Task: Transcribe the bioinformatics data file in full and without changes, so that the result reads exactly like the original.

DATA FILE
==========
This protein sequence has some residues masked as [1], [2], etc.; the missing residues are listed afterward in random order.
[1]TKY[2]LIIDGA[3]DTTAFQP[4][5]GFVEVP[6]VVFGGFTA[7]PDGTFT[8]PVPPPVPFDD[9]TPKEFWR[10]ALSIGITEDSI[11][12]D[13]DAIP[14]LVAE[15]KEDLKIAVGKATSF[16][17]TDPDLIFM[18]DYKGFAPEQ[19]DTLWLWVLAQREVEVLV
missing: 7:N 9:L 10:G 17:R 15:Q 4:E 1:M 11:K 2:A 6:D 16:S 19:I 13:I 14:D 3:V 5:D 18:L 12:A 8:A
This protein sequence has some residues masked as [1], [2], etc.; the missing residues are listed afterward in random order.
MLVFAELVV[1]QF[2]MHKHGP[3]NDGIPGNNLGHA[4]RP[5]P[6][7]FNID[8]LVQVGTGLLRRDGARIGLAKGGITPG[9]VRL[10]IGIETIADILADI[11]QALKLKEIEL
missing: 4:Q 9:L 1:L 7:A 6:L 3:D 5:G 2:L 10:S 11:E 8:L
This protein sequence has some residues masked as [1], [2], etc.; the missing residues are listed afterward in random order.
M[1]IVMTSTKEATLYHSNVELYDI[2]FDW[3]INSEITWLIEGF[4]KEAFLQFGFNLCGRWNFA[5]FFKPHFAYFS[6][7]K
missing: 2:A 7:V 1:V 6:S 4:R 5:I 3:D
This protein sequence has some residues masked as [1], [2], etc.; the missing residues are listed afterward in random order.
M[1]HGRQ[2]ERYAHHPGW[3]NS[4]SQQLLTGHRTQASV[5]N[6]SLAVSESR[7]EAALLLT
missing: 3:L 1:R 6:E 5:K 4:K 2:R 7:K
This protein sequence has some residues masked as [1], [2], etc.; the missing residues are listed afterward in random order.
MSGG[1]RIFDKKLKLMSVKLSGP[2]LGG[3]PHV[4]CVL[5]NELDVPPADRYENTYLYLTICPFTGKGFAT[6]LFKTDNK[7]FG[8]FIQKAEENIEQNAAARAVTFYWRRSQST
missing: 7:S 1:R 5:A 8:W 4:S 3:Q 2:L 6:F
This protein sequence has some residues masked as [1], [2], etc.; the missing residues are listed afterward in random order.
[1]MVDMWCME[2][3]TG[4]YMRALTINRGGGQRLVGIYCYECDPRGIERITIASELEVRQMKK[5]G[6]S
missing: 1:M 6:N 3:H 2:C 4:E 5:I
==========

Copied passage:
This protein sequence has some residues masked as [1], [2], etc.; the missing residues are listed afterward in random order.
[1]TKY[2]LIIDGA[3]DTTAFQP[4][5]GFVEVP[6]VVFGGFTA[7]PDGTFT[8]PVPPPVPFDD[9]TPKEFWR[10]ALSIGITEDSI[11][12]D[13]DAIP[14]LVAE[15]KEDLKIAVGKATSF[16][17]TDPDLIFM[18]DYKGFAPEQ[19]DTLWLWVLAQREVEVLV
missing: 7:N 9:L 10:G 17:R 15:Q 4:E 1:M 11:K 2:A 6:D 16:S 19:I 13:I 14:D 3:V 5:D 18:L 12:A 8:A
This protein sequence has some residues masked as [1], [2], etc.; the missing residues are listed afterward in random order.
MLVFAELVV[1]QF[2]MHKHGP[3]NDGIPGNNLGHA[4]RP[5]P[6][7]FNID[8]LVQVGTGLLRRDGARIGLAKGGITPG[9]VRL[10]IGIETIADILADI[11]QALKLKEIEL
missing: 4:Q 9:L 1:L 7:A 6:L 3:D 5:G 2:L 10:S 11:E 8:L
This protein sequence has some residues masked as [1], [2], etc.; the missing residues are listed afterward in random order.
M[1]IVMTSTKEATLYHSNVELYDI[2]FDW[3]INSEITWLIEGF[4]KEAFLQFGFNLCGRWNFA[5]FFKPHFAYFS[6][7]K
missing: 2:A 7:V 1:V 6:S 4:R 5:I 3:D
This protein sequence has some residues masked as [1], [2], etc.; the missing residues are listed afterward in random order.
M[1]HGRQ[2]ERYAHHPGW[3]NS[4]SQQLLTGHRTQASV[5]N[6]SLAVSESR[7]EAALLLT
missing: 3:L 1:R 6:E 5:K 4:K 2:R 7:K
This protein sequence has some residues masked as [1], [2], etc.; the missing residues are listed afterward in random order.
MSGG[1]RIFDKKLKLMSVKLSGP[2]LGG[3]PHV[4]CVL[5]NELDVPPADRYENTYLYLTICPFTGKGFAT[6]LFKTDNK[7]FG[8]FIQKAEENIEQNAAARAVTFYWRRSQST
missing: 7:S 1:R 5:A 8:W 4:S 3:Q 2:L 6:F
This protein sequence has some residues masked as [1], [2], etc.; the missing residues are listed afterward in random order.
[1]MVDMWCME[2][3]TG[4]YMRALTINRGGGQRLVGIYCYECDPRGIERITIASELEVRQMKK[5]G[6]S
missing: 1:M 6:N 3:H 2:C 4:E 5:I